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LATEST ADDITIONS TO THE BOOK OF LIFE

  • The Importance of Flattery

    Flattery has a bad name. It’s associated with saying something upbeat but untrue in order to hoodwink its unsuspecting target for low personal gain. In Aesop’s famous fable, The Fox and the Crow, an ugly crow has found a piece of cheese and retired to a branch to eat it. A sly fox, wanting it for himself, flatters the crow, calling it beautiful and wondering whether its voice will be as sweet as its appearance. The crow lets out a horrific screeching sound and640px-Brasilia_Congresso_Nacional_05_2007_221
  • The Importance of Architecture

    In an odd but quietly very important way, works of architecture ‘speak’ to us. Some buildings, streets and even whole cities seem to speak of chaos, aggression or military pride; others seem to be whispering to us of calm or graceful dignity, generosity or gentleness. However, a dominant strand of modern opinion doesn’t think it matters very much what our buildings speak to us about. It is deemed pretentious or over-sensitive to suppose that something as
  • On Getting an Early Night

    To a surprising, and almost humiliating extent, some of the gravest problems we face during a day can be traced back to a brutally simple fact: that we have not had enough sleep the night before. The idea sounds profoundly offensive. There are surely greater issues than tiredness. We are likely to be up against genuine hurdles: the economic situation, politics, problems at work, tensions in our relationship, the family… These are true difficulties. But
  • The Meaning of Infidelity

    Infidelity is commonly interpreted as close to the greatest tragedy that could befall any relationship - and as the natural, inevitable prelude to the break-up of a union. It is viewed in such dark terms because, under the philosophy of Romanticism which has dominated our understanding of love since the middle of the eighteenth century, sex is understood to be, not principally a physical act, but the summation and central symbol of love. Before Romanticism,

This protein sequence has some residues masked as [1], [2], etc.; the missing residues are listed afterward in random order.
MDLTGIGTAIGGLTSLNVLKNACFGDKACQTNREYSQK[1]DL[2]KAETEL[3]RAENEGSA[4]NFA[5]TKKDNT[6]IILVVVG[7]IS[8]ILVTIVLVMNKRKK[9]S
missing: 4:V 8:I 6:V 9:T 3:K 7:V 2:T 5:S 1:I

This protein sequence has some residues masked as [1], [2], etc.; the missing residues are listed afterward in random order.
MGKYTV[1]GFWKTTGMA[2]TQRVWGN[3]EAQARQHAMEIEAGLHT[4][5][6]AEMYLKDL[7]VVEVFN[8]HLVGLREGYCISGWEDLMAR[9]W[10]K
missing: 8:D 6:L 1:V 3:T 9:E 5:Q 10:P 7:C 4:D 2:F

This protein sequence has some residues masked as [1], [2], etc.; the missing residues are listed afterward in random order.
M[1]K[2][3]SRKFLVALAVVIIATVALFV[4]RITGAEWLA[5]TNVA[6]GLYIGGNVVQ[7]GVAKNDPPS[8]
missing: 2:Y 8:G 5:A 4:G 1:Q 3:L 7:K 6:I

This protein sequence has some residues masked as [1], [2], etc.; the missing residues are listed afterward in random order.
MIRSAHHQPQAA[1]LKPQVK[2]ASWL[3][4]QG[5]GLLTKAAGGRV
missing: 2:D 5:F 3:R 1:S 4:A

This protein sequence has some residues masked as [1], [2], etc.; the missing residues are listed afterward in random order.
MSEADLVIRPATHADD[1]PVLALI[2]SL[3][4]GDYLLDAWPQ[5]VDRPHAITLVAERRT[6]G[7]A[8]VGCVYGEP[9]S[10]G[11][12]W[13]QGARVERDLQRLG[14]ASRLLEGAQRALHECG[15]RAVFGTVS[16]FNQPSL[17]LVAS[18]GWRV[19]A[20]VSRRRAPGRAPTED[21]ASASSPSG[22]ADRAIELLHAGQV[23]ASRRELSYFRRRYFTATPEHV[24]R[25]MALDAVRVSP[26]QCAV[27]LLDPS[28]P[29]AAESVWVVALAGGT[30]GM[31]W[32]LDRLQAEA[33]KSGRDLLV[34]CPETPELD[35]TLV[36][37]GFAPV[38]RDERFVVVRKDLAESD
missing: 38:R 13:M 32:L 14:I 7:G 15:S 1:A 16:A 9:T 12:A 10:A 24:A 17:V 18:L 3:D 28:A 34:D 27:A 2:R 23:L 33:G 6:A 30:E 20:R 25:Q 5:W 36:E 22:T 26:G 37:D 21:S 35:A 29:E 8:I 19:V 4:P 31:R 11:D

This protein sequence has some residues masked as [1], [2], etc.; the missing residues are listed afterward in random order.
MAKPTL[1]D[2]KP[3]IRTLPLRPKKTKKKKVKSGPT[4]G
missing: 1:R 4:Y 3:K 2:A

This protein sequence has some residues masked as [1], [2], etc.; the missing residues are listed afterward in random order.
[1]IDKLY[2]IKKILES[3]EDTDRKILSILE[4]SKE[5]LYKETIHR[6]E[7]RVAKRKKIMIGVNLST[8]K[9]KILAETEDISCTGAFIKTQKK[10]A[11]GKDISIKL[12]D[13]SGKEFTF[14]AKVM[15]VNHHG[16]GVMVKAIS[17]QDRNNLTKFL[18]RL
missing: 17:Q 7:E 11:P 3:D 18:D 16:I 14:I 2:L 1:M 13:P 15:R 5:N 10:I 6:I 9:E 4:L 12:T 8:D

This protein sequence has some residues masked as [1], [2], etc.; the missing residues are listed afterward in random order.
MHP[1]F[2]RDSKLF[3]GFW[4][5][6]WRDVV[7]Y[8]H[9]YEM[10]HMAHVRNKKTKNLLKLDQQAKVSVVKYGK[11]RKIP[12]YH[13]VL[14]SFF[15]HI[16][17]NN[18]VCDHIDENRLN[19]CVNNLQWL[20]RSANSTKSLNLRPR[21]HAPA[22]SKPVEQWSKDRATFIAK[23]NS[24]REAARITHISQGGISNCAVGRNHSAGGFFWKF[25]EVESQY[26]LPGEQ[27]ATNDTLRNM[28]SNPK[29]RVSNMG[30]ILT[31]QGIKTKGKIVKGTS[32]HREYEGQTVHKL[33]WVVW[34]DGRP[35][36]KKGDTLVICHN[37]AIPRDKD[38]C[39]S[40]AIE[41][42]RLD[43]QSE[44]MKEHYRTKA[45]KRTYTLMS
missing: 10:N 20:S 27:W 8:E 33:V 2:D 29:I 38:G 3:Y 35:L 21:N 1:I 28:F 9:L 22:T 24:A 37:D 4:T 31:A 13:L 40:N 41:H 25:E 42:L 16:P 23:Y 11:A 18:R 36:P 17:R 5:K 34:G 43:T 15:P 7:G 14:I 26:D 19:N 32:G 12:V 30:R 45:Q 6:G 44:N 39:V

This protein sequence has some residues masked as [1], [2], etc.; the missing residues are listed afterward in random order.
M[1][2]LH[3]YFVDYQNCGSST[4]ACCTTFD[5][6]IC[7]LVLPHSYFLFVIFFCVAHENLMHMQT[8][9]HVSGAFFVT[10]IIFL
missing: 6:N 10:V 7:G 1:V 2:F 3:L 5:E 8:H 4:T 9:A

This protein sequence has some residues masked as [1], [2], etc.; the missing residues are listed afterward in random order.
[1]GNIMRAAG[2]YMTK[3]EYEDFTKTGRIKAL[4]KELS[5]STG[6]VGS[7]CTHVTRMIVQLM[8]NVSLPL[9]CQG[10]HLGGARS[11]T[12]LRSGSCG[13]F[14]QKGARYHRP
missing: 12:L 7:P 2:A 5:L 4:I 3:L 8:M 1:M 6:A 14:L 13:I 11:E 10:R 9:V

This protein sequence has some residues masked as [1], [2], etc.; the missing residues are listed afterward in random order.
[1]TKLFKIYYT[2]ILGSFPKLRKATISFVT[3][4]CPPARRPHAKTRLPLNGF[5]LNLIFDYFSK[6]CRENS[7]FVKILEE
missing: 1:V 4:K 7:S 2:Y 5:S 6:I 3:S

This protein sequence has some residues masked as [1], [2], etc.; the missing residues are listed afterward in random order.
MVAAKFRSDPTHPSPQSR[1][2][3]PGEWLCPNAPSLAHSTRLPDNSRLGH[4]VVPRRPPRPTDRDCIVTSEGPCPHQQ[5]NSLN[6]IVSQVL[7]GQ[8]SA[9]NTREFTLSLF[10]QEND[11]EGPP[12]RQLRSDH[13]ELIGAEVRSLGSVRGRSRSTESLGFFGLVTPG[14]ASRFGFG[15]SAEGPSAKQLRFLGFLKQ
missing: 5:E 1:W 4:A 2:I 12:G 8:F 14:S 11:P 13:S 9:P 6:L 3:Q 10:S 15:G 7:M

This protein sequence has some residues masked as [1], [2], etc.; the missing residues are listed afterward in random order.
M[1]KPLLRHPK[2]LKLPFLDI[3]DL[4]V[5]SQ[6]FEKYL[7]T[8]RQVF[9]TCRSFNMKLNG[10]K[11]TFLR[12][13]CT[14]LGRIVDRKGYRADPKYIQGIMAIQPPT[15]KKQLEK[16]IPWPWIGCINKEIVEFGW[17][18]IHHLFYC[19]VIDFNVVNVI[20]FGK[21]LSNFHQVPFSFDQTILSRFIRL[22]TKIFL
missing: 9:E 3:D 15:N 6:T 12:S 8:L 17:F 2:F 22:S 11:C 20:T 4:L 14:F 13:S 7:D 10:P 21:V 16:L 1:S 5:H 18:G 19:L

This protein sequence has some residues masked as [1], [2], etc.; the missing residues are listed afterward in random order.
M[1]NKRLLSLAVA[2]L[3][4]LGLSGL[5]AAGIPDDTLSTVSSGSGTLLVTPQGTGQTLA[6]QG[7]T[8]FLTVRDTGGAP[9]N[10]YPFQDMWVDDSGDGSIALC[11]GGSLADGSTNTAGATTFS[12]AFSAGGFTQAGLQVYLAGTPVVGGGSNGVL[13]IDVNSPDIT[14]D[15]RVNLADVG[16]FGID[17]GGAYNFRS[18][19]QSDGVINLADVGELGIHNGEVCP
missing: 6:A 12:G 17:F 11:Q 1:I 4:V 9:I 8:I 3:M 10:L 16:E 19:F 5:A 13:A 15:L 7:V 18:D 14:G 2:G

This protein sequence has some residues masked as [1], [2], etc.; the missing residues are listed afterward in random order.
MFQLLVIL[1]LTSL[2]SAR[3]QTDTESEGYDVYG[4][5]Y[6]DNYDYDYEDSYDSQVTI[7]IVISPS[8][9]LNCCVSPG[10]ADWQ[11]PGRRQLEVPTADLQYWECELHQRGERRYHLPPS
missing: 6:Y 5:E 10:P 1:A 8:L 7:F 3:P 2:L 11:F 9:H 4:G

• Love and Sex

    One of the great burdens which our Romantic culture has imposed upon long-term relationships is the idea that love and sexual fulfillment must always, if things are working as they should, fit neatly together. This beautiful and hugely convenient idea raises a passionate hope that over many years two people will not only like and help one another, manage their domestic finances reasonably well, perhaps raise a family, have enjoyable holidays, understand one
  • The Art of Listening

    Many of us probably have a nagging feeling that we don’t listen enough to other people. Here we’re not going to make the guilt worse by telling you that listening is a good thing, worthy but in fact rather dull. We’re going to show you that listening to others is first and foremost an interesting thing to do, something that could be as pleasurable for you as it is for your speaking companion. And as a result, we try to minimise how much we’refun2

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